Archaeologist Eric H. Cline on "1177 BC: The Year Civilization Collapsed"

What combination of factors led to the collapse of Bronze Age civilizations in the Mediterranean world? Archaeologist Eric Cline explores this question in a free public talk, "1177 BC: The Year Civilization Collapsed." 

For more than three hundred years during the Late Bronze Age, from about 1500 BC to 1200 BC, the Mediterranean region played host to a complex international world in which Egyptians, Mycenaeans, Minoans, Hittites, Assyrians, Babylonians, Cypriots, and Canaanites all interacted, creating a cosmopolitan and globalized world-system such as has only rarely been seen before the current day. It may have been this very internationalism that contributed to the apocalyptic disaster that ended the Bronze Age. When the end came, as it did after centuries of cultural and technological evolution, the civilized and international world of the Mediterranean regions came to a dramatic halt in a vast area stretching from Greece and Italy in the west to Egypt, Canaan, and Mesopotamia in the east. Large empires and small kingdoms, that had taken centuries to evolve, collapsed rapidly. With their end came the world’s first recorded Dark Ages. It was not until centuries later that a new cultural renaissance emerged in Greece and the other affected areas, setting the stage for the evolution of Western society as we know it today.

Blame for the end of the Late Bronze Age is usually laid squarely at the feet of the so-called Sea Peoples, known to us from the records of the Egyptian pharaohs Merneptah and Ramses III. However, as was the case with the fall of the Roman Empire, the end of the Bronze Age empires in this region was probably not the result of a single invasion, but rather of multiple causes. The Sea Peoples may well have been responsible for some of the destruction that occurred at the end of the Late Bronze Age, but it is much more likely that a concatenation of events, both human and natural — including earthquake storms, droughts, rebellions, and systems collapse — coalesced to create a “perfect storm” that brought the age to an end. In this illustrated lecture, based on his book of the same title (1177 BC: The Year Civilization Collapsed; Princeton University Press, 2014) that was considered for a 2015 Pulitzer Prize, awarded the American School of Oriental Research’s 2014 prize for “Best Popular Book on Archaeology,” and is being translated into fourteen foreign languages, Professor Eric H. Cline of The George Washington University will explore why the Bronze Age came to an end and whether the collapse of those ancient civilizations might hold some warnings for our current society.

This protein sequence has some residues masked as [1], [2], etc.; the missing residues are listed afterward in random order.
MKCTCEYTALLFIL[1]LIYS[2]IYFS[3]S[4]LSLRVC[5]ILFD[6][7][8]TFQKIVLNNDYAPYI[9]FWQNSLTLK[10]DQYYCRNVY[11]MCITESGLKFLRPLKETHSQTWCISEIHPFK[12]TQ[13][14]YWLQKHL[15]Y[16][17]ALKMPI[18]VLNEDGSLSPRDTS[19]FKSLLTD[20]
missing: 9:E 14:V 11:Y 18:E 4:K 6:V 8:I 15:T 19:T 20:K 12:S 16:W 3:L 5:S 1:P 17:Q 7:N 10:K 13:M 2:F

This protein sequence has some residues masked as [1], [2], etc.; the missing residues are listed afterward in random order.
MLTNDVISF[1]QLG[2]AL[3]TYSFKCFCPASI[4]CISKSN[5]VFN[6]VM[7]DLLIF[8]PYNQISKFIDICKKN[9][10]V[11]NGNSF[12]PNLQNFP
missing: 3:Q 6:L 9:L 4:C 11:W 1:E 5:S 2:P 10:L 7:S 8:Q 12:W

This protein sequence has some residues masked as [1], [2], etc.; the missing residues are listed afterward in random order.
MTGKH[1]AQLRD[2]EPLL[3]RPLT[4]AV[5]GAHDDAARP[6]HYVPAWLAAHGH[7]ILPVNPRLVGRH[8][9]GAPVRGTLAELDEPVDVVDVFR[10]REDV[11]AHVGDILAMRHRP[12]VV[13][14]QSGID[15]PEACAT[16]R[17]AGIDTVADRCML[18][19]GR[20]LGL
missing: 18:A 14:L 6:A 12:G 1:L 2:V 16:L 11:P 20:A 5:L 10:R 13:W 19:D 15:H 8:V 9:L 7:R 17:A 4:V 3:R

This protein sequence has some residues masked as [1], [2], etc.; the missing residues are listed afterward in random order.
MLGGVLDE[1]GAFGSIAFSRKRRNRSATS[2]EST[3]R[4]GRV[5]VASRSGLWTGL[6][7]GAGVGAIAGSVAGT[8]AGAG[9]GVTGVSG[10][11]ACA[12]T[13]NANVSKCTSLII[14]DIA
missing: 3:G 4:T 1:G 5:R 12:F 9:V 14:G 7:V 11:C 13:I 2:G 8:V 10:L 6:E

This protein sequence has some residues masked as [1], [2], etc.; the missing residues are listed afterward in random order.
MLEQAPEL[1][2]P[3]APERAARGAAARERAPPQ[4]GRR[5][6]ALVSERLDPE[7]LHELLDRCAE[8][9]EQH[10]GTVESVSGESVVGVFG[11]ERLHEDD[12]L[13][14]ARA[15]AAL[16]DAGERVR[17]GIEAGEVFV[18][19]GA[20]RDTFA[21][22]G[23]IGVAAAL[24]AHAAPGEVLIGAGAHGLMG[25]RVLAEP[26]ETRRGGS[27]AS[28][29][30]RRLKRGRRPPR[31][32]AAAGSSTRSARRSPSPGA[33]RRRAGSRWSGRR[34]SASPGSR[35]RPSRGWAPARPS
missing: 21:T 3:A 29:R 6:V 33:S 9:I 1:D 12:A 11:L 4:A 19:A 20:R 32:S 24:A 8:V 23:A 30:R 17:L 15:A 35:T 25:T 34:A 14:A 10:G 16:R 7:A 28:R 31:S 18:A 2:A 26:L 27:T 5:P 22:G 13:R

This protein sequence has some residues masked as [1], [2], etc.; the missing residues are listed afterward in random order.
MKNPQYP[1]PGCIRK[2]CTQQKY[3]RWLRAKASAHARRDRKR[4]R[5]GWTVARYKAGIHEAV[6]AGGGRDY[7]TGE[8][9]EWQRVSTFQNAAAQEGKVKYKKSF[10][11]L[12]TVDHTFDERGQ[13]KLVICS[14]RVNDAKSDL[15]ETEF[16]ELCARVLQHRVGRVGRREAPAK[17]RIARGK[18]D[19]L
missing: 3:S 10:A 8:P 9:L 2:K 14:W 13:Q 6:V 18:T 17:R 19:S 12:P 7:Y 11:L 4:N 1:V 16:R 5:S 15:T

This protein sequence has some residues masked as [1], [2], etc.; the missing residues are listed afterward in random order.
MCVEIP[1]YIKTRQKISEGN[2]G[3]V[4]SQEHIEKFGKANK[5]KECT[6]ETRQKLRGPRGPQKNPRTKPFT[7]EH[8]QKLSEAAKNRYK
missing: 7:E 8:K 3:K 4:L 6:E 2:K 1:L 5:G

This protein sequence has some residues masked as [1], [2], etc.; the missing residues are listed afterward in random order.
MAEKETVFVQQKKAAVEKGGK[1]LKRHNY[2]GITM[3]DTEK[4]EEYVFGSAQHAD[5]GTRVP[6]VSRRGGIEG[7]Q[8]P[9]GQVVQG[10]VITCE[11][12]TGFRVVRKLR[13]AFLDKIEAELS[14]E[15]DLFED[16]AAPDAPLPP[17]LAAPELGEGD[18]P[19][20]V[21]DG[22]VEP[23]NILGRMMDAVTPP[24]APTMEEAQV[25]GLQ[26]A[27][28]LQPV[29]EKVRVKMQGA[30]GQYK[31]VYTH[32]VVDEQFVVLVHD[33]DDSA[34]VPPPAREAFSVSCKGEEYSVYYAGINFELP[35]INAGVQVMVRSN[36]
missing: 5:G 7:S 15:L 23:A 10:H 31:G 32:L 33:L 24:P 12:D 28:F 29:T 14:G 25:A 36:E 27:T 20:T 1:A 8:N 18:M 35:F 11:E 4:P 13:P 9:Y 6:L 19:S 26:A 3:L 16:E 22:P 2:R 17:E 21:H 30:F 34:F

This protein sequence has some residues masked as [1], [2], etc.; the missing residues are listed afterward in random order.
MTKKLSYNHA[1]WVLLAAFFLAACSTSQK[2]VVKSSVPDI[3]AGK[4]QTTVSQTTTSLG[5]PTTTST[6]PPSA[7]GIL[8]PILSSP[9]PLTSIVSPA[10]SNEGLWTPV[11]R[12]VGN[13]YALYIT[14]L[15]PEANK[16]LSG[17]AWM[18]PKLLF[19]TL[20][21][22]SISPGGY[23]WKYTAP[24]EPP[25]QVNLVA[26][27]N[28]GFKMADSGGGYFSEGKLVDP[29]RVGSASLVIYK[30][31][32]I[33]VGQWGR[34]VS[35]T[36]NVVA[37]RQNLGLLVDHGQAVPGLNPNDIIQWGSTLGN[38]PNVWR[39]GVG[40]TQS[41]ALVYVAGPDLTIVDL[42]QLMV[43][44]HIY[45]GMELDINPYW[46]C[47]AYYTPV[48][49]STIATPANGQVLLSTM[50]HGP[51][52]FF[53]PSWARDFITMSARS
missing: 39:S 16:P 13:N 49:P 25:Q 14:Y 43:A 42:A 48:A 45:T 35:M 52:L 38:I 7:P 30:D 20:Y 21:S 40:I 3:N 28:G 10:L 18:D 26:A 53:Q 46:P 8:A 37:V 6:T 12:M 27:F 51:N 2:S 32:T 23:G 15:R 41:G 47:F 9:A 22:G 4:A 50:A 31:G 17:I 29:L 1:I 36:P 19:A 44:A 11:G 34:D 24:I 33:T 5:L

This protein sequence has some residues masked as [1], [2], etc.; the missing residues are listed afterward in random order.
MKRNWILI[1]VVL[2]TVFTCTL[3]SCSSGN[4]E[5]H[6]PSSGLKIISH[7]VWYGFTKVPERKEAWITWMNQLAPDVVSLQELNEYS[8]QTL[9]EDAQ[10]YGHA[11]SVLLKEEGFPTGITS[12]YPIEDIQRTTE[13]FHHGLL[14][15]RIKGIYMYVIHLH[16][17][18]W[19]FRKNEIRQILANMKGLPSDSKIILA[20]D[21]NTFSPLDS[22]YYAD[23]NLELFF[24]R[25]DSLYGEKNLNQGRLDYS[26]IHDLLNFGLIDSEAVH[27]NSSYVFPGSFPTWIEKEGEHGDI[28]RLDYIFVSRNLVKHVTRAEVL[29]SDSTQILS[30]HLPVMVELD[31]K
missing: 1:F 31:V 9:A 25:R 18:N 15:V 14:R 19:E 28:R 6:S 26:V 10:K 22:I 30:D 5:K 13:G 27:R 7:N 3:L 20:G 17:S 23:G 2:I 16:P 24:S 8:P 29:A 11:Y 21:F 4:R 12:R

Eric H. Cline is Professor of Classics, History, and Anthropology in the Department of Classical and Near Eastern Languages and Civilizations at The George Washington University and the Director of the GWU Capitol Archaeological Institute. He is a 2018–19 Norton Lecturer for the Archaeological Institute of America.

The Norton Lecture is named for Charles Eliot Norton, Professor of the History of Art at Harvard University and one of the founders of the Archaeological Institute of America, as well as its first president. The Norton Lectureship is one of the highest honors that the AIA can bestow, and has been held by a series of distinguished scholars since its inception in 1907.

"The Year Civilization Collapsed" is part of an ongoing series of Lectures in Archaeology presented by the Kentucky Society of the Archaeological Institute of America, in collaboration with the University of Louisville Departments of History and Anthropology. More information about the series is available at

Thursday, March 28, 2019 at 6:00pm

Ekstrom Library, Chao Auditorium
2215 S. 3rd Street , Louisville, Kentucky 40208

Event Type

Talk, Academic


Students, Faculty/staff, Alumni, Public


Arts & Sciences, Anthropology, Classical/Modern Languages, Commonwealth Center for the Humanities and Society, English, History, Honors, Humanities, Liberal Studies, College of Arts & Sciences, Jewish Studies, Middle East & Islamic Studies


free and open to the public

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Jennifer Westerfeld

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